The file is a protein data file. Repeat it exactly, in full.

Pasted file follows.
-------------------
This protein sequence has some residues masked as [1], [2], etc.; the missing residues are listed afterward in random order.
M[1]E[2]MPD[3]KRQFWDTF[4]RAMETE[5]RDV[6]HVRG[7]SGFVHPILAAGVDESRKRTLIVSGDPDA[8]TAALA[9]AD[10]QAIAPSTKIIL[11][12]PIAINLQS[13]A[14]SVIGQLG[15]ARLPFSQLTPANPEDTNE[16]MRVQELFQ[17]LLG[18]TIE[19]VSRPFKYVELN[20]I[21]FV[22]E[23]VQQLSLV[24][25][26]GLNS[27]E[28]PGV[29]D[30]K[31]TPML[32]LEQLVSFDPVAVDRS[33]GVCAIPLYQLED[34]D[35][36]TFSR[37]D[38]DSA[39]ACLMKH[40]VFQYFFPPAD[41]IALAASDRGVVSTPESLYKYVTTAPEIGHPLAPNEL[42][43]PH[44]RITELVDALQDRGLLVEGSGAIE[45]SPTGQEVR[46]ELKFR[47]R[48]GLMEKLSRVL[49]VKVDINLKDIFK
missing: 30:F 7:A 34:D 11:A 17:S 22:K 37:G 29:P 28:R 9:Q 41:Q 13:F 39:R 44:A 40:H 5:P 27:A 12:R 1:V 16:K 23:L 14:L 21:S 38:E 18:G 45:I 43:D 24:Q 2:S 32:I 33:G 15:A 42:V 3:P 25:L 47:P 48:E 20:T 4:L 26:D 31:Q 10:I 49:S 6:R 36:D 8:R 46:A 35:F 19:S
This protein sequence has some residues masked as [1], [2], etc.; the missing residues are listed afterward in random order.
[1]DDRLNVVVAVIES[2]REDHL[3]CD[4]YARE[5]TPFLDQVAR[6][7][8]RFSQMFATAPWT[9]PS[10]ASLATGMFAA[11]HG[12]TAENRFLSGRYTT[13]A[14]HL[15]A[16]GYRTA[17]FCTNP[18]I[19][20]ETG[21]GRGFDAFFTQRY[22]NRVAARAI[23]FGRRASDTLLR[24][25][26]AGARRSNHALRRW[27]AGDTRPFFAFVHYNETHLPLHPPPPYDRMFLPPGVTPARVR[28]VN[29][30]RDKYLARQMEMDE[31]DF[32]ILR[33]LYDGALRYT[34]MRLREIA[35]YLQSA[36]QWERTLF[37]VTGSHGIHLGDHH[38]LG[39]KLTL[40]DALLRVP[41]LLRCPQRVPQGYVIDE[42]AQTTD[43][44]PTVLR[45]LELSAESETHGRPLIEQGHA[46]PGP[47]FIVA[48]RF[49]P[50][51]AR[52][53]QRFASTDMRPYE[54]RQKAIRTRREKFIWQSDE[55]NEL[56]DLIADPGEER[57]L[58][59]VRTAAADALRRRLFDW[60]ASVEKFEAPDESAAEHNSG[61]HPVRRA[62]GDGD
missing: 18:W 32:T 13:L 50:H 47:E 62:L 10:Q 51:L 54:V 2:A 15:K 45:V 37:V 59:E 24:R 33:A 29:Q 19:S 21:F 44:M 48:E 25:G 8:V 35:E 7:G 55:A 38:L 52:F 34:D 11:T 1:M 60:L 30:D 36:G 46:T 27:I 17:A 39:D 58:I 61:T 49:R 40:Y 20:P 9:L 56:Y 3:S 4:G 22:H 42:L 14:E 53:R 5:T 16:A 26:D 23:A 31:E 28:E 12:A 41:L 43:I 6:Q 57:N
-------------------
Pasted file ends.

This protein sequence has some residues masked as [1], [2], etc.; the missing residues are listed afterward in random order.
M[1]E[2]MPD[3]KRQFWDTF[4]RAMETE[5]RDV[6]HVRG[7]SGFVHPILAAGVDESRKRTLIVSGDPDA[8]TAALA[9]AD[10]QAIAPSTKIIL[11][12]PIAINLQS[13]A[14]SVIGQLG[15]ARLPFSQLTPANPEDTNE[16]MRVQELFQ[17]LLG[18]TIE[19]VSRPFKYVELN[20]I[21]FV[22]E[23]VQQLSLV[24][25][26]GLNS[27]E[28]PGV[29]D[30]K[31]TPML[32]LEQLVSFDPVAVDRS[33]GVCAIPLYQLED[34]D[35][36]TFSR[37]D[38]DSA[39]ACLMKH[40]VFQYFFPPAD[41]IALAASDRGVVSTPESLYKYVTTAPEIGHPLAPNEL[42][43]PH[44]RITELVDALQDRGLLVEGSGAIE[45]SPTGQEVR[46]ELKFR[47]R[48]GLMEKLSRVL[49]VKVDINLKDIFK
missing: 30:F 7:A 34:D 11:A 17:S 22:K 37:G 29:P 28:R 9:Q 41:Q 13:F 39:R 44:A 40:H 5:P 27:A 12:R 1:V 16:K 23:L 14:L 21:S 38:E 18:G 45:I 43:D 24:Q 2:S 32:I 33:G 15:A 42:V 3:P 25:L 47:P 48:E 20:T 4:L 26:D 31:Q 10:I 49:S 6:R 36:D 8:R 46:A 35:F 19:S
This protein sequence has some residues masked as [1], [2], etc.; the missing residues are listed afterward in random order.
[1]DDRLNVVVAVIES[2]REDHL[3]CD[4]YARE[5]TPFLDQVAR[6][7][8]RFSQMFATAPWT[9]PS[10]ASLATGMFAA[11]HG[12]TAENRFLSGRYTT[13]A[14]HL[15]A[16]GYRTA[17]FCTNP[18]I[19][20]ETG[21]GRGFDAFFTQRY[22]NRVAARAI[23]FGRRASDTLLR[24][25][26]AGARRSNHALRRW[27]AGDTRPFFAFVHYNETHLPLHPPPPYDRMFLPPGVTPARVR[28]VN[29][30]RDKYLARQMEMDE[31]DF[32]ILR[33]LYDGALRYT[34]MRLREIA[35]YLQSA[36]QWERTLF[37]VTGSHGIHLGDHH[38]LG[39]KLTL[40]DALLRVP[41]LLRCPQRVPQGYVIDE[42]AQTTD[43][44]PTVLR[45]LELSAESETHGRPLIEQGHA[46]PGP[47]FIVA[48]RF[49]P[50][51]AR[52][53]QRFASTDMRPYE[54]RQKAIRTRREKFIWQSDE[55]NEL[56]DLIADPGEER[57]L[58][59]VRTAAADALRRRLFDW[60]ASVEKFEAPDESAAEHNSG[61]HPVRRA[62]GDGD
missing: 18:W 32:T 13:L 50:H 47:E 62:L 10:Q 51:L 54:V 2:A 15:K 45:V 37:V 59:E 24:R 33:A 29:Q 19:S 21:F 44:M 48:E 25:G 8:V 35:E 7:G 55:A 38:L 52:F 34:D 11:T 1:M 60:L 30:D 36:G 46:T 27:I 17:A 39:D 58:I 61:T 49:R 40:Y 20:P 9:L 56:Y 3:S 4:G 22:H 42:L 14:E 53:R 5:T 16:A 26:D 23:A 31:E 28:E 12:A 41:L 43:I 6:Q 57:N